David Tian: Yeah. When you wanted to talk about principles — I’ve been mentioning principles before in some of the solo podcasts because one of the things that really bothers me… To finish the first sentence, I got really excited. So, one of the things that really bothers me is people who ask me for tips just before they go out on a date or tips just before they go to a job interview. They think the tip would make any difference.
And one of the characteristics of people who aren’t successful in life — or generally, compared to other people aren’t really that successful, is that they don’t look at problems from a principles perspective. That is, they are not looking for the abstract reasons that they can extract out of the specific situation, a lesson that they can then apply in the future across different cases. Instead, they’re looking at each case individually at separate problems. So, every problem in their life is a separate new problem.
Henry Chong: Exactly. And if it’s always a new problem, you never learn. You [INAUDIBLE 00:04:27] on the experience.
David Tian: Exactly. I used to get really angry about it. It used to really bother me, and then I realized that is the global problem. One of the best ways you can teach people to achieve the goals that they’re looking for is, instead of just giving them ‘here’s the how-to on how to get this.’ Actually, a lot of people are used to getting how-tos. If you want to set up your website, or if you have some tech problem, you’ll just Google it and you’ll find a step-by-step thing to do, ‘click on this’ then open this and do this. And you think that’s how life works. But almost everything in life that you want to get that you’re not getting is probably difficult for the very reason that there are principles that you’re not applying to that situation. And if you look at it piecemeal, then you’re messed up.
Henry Chong: Everyone’s looking for tactics. Tactics are great, but in many cases, if anything, they’re what the pros use just for that last 20%’. But most of it, the full 80%, are the strategies. They are these core elements that you just need, whether it’s playing basketball — again, there are simple principles that you must obey. In basketball, most amateurs are really focused on learning to make three-point shots when they should be focused on learning to make layups. If you can’t make a layup, you don’t have an offensive game. And every coach would tell you.
David Tian: One of the greatest principles of success is the fundamentals and foundations that the 80-20 is going to be — the 20% of the time that you spend on the fundamentals will account for 80% or more of the result. And a lot of people don’t want to do those because they’re boring and they’re not sexy.
Henry Chong: Exactly. And pros are good fundamentals. My high school basketball coach always told me that in the fourth quarter of the game, the game is on the line. That’s when you need to go back to fundamentals and focus on making layups, defense, offensive rebounding; not on making the crazy three-point shots. When the game is on the line, that’s when it is especially important to focus on fundamentals.
David Tian: In fighting, it’s a case where you’d have to do the same. You see these kung fu movies, like Karate Kid is one that everyone’s seen, but it’s the same trope that you see in a lot — like the Shaolin Monk movies — and it’s always that ‘beware of the man’… It’s practiced…
Henry Chong: I think it’s practice 10,000 times.
David Tian: One technique 10,000 times rather than learning 10,000 techniques.
Henry Chong: Exactly.
David Tian: And in fighting, when you’re in the third or fourth round, I assume — basically, you’re amygdala is fired up and you can’t think consciously very well, then you go back on your training. It’s basically, you default to the level of your preparation. And the preparation is going to be the thing that you did 10,000 times, not that frosting on the cake.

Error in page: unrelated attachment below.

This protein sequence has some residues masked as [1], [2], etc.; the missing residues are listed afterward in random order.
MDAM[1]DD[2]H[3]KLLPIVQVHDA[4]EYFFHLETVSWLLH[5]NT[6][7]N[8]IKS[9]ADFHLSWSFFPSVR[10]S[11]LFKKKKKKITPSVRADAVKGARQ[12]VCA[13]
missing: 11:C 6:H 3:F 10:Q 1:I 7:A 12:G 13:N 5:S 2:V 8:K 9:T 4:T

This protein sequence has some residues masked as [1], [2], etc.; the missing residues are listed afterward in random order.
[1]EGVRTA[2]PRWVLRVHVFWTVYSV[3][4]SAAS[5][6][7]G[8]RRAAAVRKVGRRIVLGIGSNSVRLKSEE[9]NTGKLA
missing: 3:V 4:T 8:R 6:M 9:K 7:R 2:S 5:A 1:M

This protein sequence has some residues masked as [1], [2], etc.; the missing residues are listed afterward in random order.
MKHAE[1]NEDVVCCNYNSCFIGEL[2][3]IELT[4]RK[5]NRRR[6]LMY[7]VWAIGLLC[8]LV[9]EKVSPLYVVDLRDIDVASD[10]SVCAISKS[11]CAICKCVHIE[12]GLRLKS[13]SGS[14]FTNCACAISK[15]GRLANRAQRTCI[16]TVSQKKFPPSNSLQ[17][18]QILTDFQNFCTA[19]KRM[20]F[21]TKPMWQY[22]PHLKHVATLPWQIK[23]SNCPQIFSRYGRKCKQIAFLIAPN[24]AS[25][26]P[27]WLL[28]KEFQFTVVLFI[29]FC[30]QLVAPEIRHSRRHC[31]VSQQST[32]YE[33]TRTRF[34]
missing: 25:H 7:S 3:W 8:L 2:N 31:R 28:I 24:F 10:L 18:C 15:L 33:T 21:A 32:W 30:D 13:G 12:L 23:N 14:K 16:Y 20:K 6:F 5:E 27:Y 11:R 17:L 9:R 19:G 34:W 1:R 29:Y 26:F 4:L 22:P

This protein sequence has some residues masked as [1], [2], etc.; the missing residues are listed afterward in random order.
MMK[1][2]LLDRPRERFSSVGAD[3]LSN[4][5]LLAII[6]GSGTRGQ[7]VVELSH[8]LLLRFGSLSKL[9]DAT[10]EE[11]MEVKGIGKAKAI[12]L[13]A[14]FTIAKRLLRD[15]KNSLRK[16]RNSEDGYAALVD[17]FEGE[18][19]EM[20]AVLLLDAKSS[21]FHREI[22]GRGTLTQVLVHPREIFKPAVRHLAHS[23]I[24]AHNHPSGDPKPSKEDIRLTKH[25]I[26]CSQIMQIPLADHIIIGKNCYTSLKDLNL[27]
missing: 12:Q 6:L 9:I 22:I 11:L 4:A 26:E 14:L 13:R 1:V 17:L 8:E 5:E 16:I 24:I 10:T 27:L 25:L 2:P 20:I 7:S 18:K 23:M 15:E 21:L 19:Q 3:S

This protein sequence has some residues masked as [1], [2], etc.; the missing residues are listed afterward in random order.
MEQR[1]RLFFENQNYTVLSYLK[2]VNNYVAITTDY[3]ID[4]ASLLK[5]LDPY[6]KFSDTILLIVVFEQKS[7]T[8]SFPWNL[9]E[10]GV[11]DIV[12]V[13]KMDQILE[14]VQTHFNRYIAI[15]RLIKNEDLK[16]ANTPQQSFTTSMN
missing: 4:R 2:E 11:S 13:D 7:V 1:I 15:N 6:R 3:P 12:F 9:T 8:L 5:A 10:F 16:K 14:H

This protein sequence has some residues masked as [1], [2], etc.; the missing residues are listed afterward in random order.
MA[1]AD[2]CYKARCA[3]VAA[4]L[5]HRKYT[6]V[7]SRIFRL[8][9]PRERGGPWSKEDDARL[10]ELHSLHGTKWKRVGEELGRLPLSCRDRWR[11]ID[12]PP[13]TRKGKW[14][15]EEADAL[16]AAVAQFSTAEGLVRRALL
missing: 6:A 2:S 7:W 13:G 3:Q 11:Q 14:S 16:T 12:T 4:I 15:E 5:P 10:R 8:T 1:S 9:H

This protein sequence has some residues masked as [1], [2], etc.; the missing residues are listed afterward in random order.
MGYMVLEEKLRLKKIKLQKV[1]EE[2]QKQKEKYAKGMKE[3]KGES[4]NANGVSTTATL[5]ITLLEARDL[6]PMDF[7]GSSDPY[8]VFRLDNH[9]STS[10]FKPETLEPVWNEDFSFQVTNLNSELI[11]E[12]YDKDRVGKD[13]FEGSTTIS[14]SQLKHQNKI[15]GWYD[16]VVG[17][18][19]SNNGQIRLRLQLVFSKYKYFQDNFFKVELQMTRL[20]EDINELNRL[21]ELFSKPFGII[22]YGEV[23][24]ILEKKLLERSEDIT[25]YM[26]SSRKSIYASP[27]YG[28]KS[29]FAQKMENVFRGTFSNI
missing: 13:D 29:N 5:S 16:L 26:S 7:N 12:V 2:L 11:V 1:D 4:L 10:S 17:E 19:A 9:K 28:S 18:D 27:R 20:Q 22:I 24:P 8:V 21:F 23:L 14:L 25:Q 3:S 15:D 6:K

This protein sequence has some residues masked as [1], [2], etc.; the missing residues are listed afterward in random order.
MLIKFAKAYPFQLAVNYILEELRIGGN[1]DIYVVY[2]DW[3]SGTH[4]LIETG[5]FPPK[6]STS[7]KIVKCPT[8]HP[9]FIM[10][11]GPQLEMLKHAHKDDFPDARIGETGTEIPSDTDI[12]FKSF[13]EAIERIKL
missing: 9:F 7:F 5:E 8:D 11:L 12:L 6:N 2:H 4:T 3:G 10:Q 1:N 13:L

Henry Chong: Exactly. That’s what they say in the military, where very few people rise through the occasion you sink to the level of your training. Whatever it is that you have done 10,000 times in a stress situation, that’s what will come out.
David Tian: And I wonder if it’s just laziness. Here’s a principle. If you’re a teacher, it might be that there’s — the principle is people are inherently lazy. Because even in the Karate Kid movie I just realized, in every Karate Kid movie, he learns some special move and they’re ridiculously stupid moves. As a kid, you’d suspend disbelief so that you can enjoy the movie, but if you know anything about martial arts, these moves are just ridiculously stupid.
There’s one where he’s in Japan and he’s very orientalist. He’s got some kind of drum thing and he’s swinging his arms around, and then just out of the blue he takes his toy out and Miyagi starts swinging — tell him to swing his arms, and he swings his arm and the guy can’t get through that, and he gets beaten up. Daniel’s son wins because he’s spun his arms a certain way. It’s just ridiculous, but you train the fundamentals, and in the end you think that there’s some kind of secret special move like in a video game where you have a code, a cheat code, and you press back button five times and then spacebar and then you get an energy ball or something.
Henry Chong: [INAUDIBLE 00:08:10] talks about this: how everyone is always looking for the one secret. And the secret is usually that there are fundamentals, and you have to learn them, and you have to practice them. And usually, the fundamentals are not big secrets. Everyone knows what they are. You want to lose weight? I mean, you know, sure, there are different tactics to do it, but at its core, most people kind of know how to get it done. It’s not like this big mystery that only the 1% know that’s locked away somewhere.
David Tian: I learned the principles of principles first when I was in school. And in high school, I was a good student. I wasn’t an amazing student, I was just a good student. So I did the homework, I worked hard, I studied and everything. I got the grade, but it wasn’t like — I was a good student. And then I went to university. The first year of university is a totally different thing — in Canada anyway — big universities. 700 kids are in the lecture hall for the first class, and the professor does not care about you as a person at all.